‘During President Sadat’s time, when everything was nationalized, the rents were fixed, like at 10 EGP a month. It was very cheap and no one could throw you out of your apartment for not paying the rent. It was not necessary for the man to provide accommodation for his wife. Couples could marry whenever they wanted, rent an apartment and be secure. But landlords and property investors agitated for new rent laws to be introduced so that rents could be raised to the current market value and everything changed’, he concluded.
I thought back to a conversation I’d had one day in the Cairo Downtown Hotel as I took a break from the relentless sight seeing. I was sitting in reception drinking cups of sugary mint tea, smoking Cleopatra cigarettes and chatting with Wahid the concierge and another young Egyptian guy about life in Egypt. They told me how unhappy the Egyptian people were and how angry they had become with their situation.
‘Are you married?’ I asked them. ‘Do you have kids?’
‘No’, they said in weary unison.
‘I work sixteen hours a day, seven days a week in this place but I do not make enough money to afford to marry’, Wahid said. ‘I do not think I will ever be able get married’. I noticed the dark circles under his eyes.
At the time, just weeks before the Egyptian Revolution, I didn’t understand the context in which they spoke or know anything about the dilemma they faced. I didn’t ask them to elaborate as I was reluctant to pry but I remember thinking that their remarks were strange. In Australia if you want to get married you just do it and muddle along. It doesn’t matter that you don’t have a lot of money. Welfare ghettos, where whole neighbourhoods are crammed with the unemployed and under privileged are testament to the powerful force of love and lust. It was only later that I learned the name Wahid can mean 'alone' or 'lonely' in Arabic.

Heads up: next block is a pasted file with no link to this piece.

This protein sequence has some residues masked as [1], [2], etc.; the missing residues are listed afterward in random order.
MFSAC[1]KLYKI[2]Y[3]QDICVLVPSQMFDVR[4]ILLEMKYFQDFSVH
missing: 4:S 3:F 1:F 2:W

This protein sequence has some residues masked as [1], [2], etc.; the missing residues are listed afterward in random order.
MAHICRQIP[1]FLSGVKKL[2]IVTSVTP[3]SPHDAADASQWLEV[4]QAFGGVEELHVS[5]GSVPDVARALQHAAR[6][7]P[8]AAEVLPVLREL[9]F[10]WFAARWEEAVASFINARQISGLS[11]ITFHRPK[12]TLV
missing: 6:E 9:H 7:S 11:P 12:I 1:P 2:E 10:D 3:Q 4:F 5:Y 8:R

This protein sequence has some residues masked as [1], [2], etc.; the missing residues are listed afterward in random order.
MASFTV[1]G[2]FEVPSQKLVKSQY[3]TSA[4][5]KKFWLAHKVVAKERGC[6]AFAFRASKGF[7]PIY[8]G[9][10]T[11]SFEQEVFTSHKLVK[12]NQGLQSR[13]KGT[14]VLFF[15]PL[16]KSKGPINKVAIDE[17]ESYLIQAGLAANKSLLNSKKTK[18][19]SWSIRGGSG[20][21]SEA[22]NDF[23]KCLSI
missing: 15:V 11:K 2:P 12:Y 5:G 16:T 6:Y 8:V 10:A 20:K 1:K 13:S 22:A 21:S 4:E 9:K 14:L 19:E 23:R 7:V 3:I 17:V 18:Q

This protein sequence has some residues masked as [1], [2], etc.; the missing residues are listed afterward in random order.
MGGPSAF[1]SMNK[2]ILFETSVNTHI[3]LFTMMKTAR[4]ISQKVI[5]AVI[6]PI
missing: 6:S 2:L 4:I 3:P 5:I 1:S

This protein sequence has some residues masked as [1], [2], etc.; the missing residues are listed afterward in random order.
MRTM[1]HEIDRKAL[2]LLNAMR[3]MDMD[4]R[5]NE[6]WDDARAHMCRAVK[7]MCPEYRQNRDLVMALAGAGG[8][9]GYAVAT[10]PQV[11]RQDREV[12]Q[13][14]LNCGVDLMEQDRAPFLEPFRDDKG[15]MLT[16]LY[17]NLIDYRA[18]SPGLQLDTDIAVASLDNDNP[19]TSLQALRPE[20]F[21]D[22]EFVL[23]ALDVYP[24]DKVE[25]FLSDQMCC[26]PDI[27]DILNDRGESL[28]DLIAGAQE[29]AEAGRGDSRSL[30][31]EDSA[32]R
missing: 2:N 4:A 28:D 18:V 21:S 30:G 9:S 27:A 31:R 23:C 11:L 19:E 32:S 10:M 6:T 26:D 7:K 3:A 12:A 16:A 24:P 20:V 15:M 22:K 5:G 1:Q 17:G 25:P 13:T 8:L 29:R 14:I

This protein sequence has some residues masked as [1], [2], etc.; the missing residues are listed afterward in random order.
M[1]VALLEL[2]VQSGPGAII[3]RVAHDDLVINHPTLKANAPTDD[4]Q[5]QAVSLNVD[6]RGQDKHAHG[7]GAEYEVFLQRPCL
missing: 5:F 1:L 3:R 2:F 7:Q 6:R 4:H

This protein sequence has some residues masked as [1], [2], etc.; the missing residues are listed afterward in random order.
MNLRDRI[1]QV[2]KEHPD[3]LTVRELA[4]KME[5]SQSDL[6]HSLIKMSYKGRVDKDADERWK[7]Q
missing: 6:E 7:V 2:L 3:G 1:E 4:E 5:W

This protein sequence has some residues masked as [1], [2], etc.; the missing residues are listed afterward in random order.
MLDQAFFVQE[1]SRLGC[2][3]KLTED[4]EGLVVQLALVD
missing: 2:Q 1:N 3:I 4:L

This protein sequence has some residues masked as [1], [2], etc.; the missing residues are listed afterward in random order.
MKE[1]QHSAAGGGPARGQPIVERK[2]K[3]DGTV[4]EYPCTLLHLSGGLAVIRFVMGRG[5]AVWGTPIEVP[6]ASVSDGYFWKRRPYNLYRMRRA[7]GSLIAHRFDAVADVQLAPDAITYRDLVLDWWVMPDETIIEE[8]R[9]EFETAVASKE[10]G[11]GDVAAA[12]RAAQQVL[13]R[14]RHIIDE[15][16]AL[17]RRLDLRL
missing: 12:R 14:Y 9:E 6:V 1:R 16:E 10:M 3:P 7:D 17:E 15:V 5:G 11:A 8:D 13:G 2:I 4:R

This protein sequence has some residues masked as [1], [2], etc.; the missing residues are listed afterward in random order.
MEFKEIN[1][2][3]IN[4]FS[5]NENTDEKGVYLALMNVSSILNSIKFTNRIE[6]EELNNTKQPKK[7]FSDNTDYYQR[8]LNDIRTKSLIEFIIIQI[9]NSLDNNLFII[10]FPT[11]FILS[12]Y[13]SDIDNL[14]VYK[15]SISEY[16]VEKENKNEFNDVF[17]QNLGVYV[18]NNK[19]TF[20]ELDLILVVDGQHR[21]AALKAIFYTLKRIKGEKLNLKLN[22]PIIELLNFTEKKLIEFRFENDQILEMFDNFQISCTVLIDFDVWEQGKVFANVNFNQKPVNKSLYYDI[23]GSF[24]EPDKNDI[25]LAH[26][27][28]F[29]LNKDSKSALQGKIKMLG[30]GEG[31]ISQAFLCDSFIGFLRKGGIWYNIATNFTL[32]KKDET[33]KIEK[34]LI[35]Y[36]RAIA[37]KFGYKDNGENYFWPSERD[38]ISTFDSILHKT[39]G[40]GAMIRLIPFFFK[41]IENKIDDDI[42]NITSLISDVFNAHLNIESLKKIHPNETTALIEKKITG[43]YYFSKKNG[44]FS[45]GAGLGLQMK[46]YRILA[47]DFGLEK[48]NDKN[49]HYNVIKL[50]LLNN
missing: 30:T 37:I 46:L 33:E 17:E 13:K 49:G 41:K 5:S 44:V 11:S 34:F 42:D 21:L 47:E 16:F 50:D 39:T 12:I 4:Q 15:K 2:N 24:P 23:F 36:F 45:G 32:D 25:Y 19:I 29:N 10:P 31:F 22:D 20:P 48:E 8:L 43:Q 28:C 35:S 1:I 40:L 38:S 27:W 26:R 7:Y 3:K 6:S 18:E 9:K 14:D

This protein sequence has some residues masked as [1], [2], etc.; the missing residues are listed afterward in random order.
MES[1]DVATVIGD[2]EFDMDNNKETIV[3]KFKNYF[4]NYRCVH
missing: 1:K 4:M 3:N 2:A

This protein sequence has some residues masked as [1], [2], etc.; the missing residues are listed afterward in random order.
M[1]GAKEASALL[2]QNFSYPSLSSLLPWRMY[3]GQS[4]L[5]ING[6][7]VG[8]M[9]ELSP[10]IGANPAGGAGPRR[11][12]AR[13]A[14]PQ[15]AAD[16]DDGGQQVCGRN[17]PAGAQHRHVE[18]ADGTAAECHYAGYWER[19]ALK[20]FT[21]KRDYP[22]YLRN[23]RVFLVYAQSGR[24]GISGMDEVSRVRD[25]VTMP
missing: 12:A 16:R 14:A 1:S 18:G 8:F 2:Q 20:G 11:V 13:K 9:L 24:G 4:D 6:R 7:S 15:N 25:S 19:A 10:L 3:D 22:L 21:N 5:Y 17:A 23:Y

‘So that explains why Egyptians your age are still virgins’, I said as the carriage picked up pace on the last stretch of the palm tree lined boulevard.
‘You can’t have sex before you get married. But you can’t get married until you can afford it. But you can never afford to get married. So you can’t ever have sex.’
‘That sucks’, I thought. Generations of young Egyptians are missing out on happiness and the best love making, child bearing years of their lives because of economic and religious constraints. And just imagine the sexual frustration! I’m surprised the whole Islamic world isn’t completely psychotic. No wonder the region is a hot bed of tension and the odd suicide bomber looses it. Perhaps the poor bastards have given up any hope of getting laid in this life and blow themselves up, figuring the only chance of scoring is with the seventy virgins in the Afterlife.
‘Did you ever read the book,’ Catch 22’ when you were studying English Literature at Uni?’ I asked.
But the carriage had drawn up to the entrance of the hotel and our pony ride was over.
to be continued.............